And Then I Read: AQUAMAN ANNUAL 2

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Image © DC Comics, Inc.

Aquaman and Wonder Woman team up to deal with a group of dangerous creatures recently released from an ancient Atlantean prison, as seen in AQUAMAN 29 & 30. Why Wonder Woman? They’re creatures connected to Greek mythology, perhaps in somewhat minor ways, but it works as a story with lots of action in a Ray Harryhausen tradition: heroes vs. monsters. The monsters themselves have individual personalities and talents, and they’ve used them to set up headquarters in a medieval castle in France, mind-controlling the locals to act as their servants and energy source. Diana and Arthur infiltrate, are discovered, and the battle is on.

A second story teams Wonder Woman with Mera, tracking down another group of the creatures on a remote island. I actually liked this better, and the art by Alvaro Martinez and Raul Fernandez is excellent. It’s all fun in a summer reading at the beach sort of way.

Recommended.

Silver Anniversary

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Yesterday was the 25th anniversary of the day I married my true love, Ellen. This is my favorite picture from the wedding. We’re still in love, and it sure doesn’t seem like that long ago!

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Today Ellen had an appointment in downtown Philadelphia, and I went with her. We made it a short day-trip to celebrate our anniversary, starting with a delicious lunch at this restaurant in the historic district. While the building and interiors look authentically colonial, I learned today by reading the fine print on the cornerstone that it’s a recreation of the original built in the 1970s. No matter, it’s still great fun. The food is excellent, and so is the beer. I had the Porter mentioned in the sign above, delicious!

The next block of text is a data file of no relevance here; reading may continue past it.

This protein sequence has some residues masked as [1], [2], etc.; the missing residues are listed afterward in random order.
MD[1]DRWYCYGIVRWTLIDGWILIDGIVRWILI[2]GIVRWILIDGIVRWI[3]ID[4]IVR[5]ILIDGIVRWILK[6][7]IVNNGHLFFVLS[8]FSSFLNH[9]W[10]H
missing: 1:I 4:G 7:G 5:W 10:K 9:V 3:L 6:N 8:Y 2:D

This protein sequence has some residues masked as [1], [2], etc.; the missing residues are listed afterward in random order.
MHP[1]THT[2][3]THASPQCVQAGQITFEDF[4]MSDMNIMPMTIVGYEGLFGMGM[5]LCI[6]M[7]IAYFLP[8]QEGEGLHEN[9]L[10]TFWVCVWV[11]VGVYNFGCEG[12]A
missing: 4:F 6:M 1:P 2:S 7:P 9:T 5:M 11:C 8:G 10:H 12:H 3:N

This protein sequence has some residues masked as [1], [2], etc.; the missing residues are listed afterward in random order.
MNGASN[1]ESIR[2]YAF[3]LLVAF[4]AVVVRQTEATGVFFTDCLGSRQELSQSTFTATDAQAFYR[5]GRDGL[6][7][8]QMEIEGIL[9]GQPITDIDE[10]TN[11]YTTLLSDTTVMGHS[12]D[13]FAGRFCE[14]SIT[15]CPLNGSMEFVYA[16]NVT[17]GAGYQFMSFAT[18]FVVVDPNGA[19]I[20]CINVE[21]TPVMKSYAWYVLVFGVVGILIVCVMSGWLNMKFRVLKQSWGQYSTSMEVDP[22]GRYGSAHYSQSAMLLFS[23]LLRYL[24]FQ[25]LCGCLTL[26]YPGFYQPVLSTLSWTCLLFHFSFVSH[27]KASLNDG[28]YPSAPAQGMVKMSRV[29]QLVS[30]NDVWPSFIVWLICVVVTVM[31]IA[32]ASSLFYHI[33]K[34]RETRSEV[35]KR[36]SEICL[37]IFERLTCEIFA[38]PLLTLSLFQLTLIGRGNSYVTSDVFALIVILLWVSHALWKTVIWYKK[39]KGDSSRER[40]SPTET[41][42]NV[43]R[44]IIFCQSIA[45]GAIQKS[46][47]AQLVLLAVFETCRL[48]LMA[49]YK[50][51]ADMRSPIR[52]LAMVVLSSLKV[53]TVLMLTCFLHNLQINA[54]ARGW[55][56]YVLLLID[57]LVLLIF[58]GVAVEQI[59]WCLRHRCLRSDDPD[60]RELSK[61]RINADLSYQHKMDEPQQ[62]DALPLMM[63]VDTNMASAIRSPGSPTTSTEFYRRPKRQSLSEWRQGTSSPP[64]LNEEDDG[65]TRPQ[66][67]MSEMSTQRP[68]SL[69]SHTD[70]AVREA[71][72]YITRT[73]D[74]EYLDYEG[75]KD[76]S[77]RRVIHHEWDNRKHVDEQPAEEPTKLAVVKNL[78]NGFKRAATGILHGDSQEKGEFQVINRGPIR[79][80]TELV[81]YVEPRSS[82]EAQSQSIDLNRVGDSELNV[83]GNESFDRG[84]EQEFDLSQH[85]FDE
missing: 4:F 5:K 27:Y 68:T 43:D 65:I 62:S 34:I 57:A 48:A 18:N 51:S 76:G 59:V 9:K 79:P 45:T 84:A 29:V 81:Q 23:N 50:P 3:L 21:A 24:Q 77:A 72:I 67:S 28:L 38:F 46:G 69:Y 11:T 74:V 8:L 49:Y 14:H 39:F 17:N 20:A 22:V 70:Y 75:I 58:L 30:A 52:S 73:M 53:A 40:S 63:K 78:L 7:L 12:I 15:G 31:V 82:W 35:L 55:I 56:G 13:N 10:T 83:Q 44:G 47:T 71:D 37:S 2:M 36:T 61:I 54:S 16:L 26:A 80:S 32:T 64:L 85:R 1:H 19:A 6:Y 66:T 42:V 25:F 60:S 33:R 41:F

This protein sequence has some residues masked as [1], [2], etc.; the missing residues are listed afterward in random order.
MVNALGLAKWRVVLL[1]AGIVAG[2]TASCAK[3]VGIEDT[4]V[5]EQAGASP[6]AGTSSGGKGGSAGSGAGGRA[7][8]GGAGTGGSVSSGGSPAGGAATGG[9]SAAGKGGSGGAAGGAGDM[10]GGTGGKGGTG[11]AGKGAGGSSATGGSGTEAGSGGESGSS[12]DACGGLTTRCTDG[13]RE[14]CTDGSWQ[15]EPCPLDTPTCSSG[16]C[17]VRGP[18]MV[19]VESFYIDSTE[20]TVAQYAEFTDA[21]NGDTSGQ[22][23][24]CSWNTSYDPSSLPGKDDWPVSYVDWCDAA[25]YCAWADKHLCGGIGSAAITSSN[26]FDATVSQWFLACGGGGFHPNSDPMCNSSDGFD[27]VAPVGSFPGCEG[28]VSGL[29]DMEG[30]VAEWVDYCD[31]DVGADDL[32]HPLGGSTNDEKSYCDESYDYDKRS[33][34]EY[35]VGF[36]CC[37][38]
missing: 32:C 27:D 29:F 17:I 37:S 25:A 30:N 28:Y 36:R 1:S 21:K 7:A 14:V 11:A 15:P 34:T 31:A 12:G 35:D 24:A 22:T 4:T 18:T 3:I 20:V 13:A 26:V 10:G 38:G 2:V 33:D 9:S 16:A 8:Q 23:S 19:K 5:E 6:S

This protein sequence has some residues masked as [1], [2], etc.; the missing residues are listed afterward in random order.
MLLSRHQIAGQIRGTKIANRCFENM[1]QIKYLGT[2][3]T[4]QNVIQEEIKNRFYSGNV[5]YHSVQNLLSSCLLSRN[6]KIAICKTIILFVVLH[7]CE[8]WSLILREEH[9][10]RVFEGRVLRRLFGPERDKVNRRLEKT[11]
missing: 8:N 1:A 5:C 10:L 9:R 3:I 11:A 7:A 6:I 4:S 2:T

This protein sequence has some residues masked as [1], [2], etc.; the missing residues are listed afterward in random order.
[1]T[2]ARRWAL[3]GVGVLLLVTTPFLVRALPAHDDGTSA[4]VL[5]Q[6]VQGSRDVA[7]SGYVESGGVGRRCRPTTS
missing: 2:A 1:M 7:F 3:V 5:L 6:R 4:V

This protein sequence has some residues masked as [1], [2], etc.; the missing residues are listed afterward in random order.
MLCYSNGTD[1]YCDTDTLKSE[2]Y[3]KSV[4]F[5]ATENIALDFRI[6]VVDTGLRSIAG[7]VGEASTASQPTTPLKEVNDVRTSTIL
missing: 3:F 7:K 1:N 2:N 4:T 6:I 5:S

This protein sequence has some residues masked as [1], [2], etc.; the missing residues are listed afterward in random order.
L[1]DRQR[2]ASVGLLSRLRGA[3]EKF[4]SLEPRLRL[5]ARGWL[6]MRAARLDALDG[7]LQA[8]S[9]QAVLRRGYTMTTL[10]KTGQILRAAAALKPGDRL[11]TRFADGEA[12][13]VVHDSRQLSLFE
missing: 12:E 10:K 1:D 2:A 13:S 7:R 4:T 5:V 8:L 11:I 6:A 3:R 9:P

Mural

Afterwards we walked around the historic district enjoying the atmosphere. We considered going in to see the Liberty Bell, but the length of the line discouraged us. I spotted the Curtis Building and had to visit the Parrish/Tiffany mural in the lobby there, which I love. A huge art installation, it was designed by Maxfield Parrish and executed in many thousands of pieces of iridescent favrile glass by the Tiffany Studios. It’s quite amazing, and impossible to get in one photo. Unfortunately, it’s poorly lit, which probably helps preserve it, but makes the colors hard to see and appreciate. I enhanced them some on these photos.

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In this closer shot you can see some of the small pieces of glass forming the mosaic picture. I’ve just looked up the details, it’s 15 feet high by 49 feet wide, and made of about 100,000 pieces of glass. If you’re ever in Philadelphia try to stop in and see it.

After that we stopped at a used book store, bought a few things, and headed home before rush hour made traffic too crazy. A nice break for both of us.

Sand Sculpting with Friends

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It’s been a few years since my friend Tim and his son Gabe were able to visit us in the summer. When they do, we always create some unusual sand sculptures, and that’s what happened this past weekend. Tim had some new sand sculpting tools,  WillySpheres, which do but one thing: make large spherical shapes, and we used them for our carvings. Continue reading